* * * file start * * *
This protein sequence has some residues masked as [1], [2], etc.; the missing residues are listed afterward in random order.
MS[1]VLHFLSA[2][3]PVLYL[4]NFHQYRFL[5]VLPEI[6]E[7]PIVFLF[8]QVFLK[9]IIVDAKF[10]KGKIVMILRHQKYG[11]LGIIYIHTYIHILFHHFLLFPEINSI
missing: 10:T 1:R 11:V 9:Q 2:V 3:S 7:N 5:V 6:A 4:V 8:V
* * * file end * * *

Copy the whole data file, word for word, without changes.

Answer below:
This protein sequence has some residues masked as [1], [2], etc.; the missing residues are listed afterward in random order.
MS[1]VLHFLSA[2][3]PVLYL[4]NFHQYRFL[5]VLPEI[6]E[7]PIVFLF[8]QVFLK[9]IIVDAKF[10]KGKIVMILRHQKYG[11]LGIIYIHTYIHILFHHFLLFPEINSI
missing: 10:T 1:R 11:V 9:Q 2:V 3:S 7:N 5:V 6:A 4:V 8:V